Las Vegas Sun

January 20, 2018

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Jon Ralston:

Bill Raggio left an indelible mark on Nevada

I have covered many elected officials in 25 years. I have liked many, admired some, loved very, very few.

I loved Bill Raggio.

How? Let me count the ways: He was brilliant — a word often thrown around about someone posthumously, but true about Carson City’s master of the game and a man who could have been a towering presence on Capitol Hill. He was hilarious — I have often felt that a sense of humor is one of the greater gifts, and Raggio was wry, quick and clever. He was compassionate — in a world where having any feeling but a partisan reflex is considered apostasy, Raggio cared about his state very deeply. He was pragmatic — yet, as hard as this is for goofy or nasty wingnuts to understand, that did not mean unprincipled. And, best of all, Raggio was passionate – the Carson Sphinx didn’t often show it, but he cared about many, many issues, from higher education to collective bargaining for state employees to, yes, the biennial Northern Nevada pork feed.

The Legislature, bereft of his presence in 2011, already misses Bill Raggio. But after his death Thursday, Nevada is worse for the loss of a true statesman and the political world is dimmer for the passing of an incandescent leader.

I have already written about Raggio’s impact on the state and on me — here — but since early Friday when I learned of his death at age 85 — perhaps inevitable but still stunning — a flood of memories and thoughts rushed through my mind.

I remembered how Raggio and I spent many sessions dining at a little-known Italian restaurant (with apologies to the seminal Adele’s) called Silvana’s, where Raggio and the eponymous owner would greet each other before we were served wonderful food and wine. His company was always nothing less than engaging as we dissected the events of the day/week, joked about certain legislative buffoonery (we agreed on so much) or chatted about our families and lives.

I recalled the many times I was granted an audience in the inner sanctum where I would be forced to sit and listen to Raggio opine on the big and small pictures, rarely giving me any useful information, only being able to latch onto the hints he gave or the gleam in his eye when he told me what he “thought” might happen.

I fondly remember the many times he chastised me for writing a “fair share” column, telling me I was inflaming sectional passions. I knew what he really meant: Stop writing that or people might figure out how much money I’m really diverting to the North.

Raggio had many nicknames — I dubbed him Sir Bill, some called him Ragu, others labeled him The Godfather. The latter was so appropriate — you almost expected to hear the movie’s iconic music when you entered his office. I can only imagine how some legislators and lobbyists felt when Raggio summoned them: “You come to me, on the day of this important vote, and you don’t even think to call me Godfather….”

Raggio was quite proud of the biography published last year by Michael Archer called “A Man of His Word.” But, he once confided, the proper name of his life’s story was: “Never Leave Fingerprints.”

Indeed, he was masterful at making things happen but never being seen making them happen. At some point in any public career, reputation outpaces performance, the aura of power obscures the loss of ability. Not so with Raggio. He was still far and way the most respected and feared lawmaker in the building until he left.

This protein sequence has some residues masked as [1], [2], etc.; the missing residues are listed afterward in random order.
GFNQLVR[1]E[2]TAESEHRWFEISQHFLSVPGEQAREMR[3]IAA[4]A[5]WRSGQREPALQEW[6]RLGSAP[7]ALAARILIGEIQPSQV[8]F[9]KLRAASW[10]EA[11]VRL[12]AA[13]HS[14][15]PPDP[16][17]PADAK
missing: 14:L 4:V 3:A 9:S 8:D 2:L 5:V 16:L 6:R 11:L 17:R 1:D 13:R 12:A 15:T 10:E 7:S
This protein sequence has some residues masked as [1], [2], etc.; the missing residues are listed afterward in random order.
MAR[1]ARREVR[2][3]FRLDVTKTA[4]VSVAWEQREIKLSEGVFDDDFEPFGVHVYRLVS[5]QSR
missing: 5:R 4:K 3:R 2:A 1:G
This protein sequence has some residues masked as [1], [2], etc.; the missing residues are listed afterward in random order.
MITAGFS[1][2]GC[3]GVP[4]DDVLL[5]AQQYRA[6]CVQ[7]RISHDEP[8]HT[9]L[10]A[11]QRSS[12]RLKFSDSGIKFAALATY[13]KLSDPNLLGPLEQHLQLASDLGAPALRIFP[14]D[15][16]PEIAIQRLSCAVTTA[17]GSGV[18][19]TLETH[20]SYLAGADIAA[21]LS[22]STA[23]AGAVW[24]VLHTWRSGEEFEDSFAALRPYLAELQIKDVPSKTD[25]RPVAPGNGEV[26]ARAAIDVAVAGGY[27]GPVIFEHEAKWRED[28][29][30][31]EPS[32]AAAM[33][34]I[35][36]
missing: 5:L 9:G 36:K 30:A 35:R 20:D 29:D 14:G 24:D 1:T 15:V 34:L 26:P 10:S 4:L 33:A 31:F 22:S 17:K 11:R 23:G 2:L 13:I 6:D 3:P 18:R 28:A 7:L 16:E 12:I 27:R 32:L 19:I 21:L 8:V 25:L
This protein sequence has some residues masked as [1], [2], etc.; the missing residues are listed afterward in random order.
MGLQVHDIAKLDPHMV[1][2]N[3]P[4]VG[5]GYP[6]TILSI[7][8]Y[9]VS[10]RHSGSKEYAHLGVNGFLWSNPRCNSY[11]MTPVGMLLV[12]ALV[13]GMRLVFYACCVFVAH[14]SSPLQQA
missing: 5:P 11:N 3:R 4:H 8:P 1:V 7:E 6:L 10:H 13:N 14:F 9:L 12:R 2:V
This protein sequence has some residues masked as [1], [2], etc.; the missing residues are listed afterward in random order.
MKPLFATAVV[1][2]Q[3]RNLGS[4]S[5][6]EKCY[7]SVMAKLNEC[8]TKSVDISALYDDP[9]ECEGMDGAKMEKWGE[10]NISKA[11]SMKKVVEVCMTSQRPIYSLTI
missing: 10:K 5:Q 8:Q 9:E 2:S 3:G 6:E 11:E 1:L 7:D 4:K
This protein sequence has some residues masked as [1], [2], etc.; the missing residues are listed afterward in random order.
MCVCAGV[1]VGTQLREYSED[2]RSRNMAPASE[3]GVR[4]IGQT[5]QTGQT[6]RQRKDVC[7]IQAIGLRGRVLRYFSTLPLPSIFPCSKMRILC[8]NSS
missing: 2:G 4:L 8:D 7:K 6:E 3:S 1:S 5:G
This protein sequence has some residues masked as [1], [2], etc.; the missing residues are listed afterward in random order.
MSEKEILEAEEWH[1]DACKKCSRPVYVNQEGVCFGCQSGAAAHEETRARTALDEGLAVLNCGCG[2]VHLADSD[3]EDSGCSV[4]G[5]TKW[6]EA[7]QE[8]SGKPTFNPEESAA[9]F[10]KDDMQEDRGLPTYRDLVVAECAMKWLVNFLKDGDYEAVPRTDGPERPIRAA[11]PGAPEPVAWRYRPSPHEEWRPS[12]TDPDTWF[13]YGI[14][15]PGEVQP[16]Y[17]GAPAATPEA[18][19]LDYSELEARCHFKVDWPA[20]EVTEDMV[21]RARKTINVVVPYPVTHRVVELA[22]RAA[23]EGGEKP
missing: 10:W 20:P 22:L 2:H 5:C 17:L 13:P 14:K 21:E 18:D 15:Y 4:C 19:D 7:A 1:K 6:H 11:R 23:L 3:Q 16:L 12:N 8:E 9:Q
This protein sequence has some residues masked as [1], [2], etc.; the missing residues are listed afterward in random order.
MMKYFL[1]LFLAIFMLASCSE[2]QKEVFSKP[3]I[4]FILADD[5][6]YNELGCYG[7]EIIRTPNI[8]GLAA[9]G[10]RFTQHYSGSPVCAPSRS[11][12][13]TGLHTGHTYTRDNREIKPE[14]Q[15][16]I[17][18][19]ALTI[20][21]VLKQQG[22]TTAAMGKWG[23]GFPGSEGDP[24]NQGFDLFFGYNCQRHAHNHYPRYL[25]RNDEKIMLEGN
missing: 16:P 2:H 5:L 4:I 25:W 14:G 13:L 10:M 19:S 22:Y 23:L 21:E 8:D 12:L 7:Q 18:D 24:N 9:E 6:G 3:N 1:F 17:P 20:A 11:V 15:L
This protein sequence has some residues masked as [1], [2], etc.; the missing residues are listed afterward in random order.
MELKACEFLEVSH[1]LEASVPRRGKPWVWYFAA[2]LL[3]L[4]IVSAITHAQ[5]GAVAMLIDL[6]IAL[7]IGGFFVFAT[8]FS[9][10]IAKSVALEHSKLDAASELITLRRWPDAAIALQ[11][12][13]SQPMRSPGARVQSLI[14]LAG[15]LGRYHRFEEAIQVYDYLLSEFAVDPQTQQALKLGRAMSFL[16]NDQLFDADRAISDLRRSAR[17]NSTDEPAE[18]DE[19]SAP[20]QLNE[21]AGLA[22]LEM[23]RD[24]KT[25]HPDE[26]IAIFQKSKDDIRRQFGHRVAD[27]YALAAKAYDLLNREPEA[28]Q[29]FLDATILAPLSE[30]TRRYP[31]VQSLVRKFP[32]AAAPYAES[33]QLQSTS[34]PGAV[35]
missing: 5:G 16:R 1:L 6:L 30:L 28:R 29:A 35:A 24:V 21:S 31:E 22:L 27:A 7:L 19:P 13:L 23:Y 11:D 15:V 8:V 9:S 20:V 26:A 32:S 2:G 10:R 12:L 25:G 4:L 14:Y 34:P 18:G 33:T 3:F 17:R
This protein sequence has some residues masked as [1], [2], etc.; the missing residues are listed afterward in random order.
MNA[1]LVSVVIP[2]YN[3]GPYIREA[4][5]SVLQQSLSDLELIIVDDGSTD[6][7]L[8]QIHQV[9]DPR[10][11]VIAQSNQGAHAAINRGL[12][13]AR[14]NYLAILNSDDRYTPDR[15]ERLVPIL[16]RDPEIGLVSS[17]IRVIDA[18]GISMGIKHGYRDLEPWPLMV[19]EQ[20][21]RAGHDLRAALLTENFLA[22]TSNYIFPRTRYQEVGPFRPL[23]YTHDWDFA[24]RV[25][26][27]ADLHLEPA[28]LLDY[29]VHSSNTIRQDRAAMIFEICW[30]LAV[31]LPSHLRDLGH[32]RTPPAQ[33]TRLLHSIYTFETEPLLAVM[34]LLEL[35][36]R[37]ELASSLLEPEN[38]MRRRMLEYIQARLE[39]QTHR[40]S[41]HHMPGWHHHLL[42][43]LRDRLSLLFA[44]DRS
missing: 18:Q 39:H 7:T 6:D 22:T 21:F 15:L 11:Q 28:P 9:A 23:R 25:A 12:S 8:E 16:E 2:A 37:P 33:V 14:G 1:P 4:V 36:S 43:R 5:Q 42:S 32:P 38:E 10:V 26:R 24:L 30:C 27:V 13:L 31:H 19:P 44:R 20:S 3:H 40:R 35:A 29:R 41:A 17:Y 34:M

Everyone remembers the most sensational story about Raggio — the infamous burning of Joe Conforte’s brothel a half-century ago when he was a swashbuckling Washoe County district attorney. But an even better, even more Nevada story is what happened afterward (Conforte arranging for Raggio to meet an underage girl), which is detailed quite differently in both men’s books. (My suggestion: Read “The Girls of Nevada,” a seminal Nevada tome.)

In his later days, Raggio frequently lamented the propensity for Republicans to bow to the Temple of Norquist, pledging fealty to a no-tax pledge when circumstances could always change. In a world of one-note politicians, Raggio was operatic, often giving floor speeches that were the equivalent of arias. Indeed, one lobbyist, marveling at a Raggio performance, looked at me and said, “Like Pavarotti at the Met.”

Raggio also railed against those who only cared about re-election, a common affliction in Carson City, fearing they would never help move the state forward. As ex-Sen. Paul Laxalt said Friday, “Throughout my political career, I adhered to a policy of not allowing political differences to transform into personal differences. That was the essence of Bill Raggio. Sadly, that quality is sorely missing in today’s toxic political environment.”

I believe one of the more painful decisions of Raggio’s career was to endorse Harry Reid for re-election in 2010. Yes, he was furious that Sharron Angle had challenged him in a primary, but it was much more than personal. He thought she would be a disaster for the state, so he endorsed whom he considered the lesser off two evils.

There was nothing in it for him — he knew the blowback would be vicious, although I doubt he knew he would lose his leadership position because of his craven colleagues, some of whom I would bet a fortune voted for Reid but were afraid to say so.

A man of his word? Yes. A man of principle? Indeed. A man for all seasons, especially every other winter and spring in Carson City? Absolutely.

Raggio, like all of us, was hardly perfect. He could be stubborn and willful, especially in his final sessions. He had his foibles. But he was still Bill Raggio.

And, yes, regrets, he had a few. But like his friend, Frank Sinatra, and unlike anyone else in Nevada politics, Bill Raggio did it his way.

And that, more than anything, is why I loved him.

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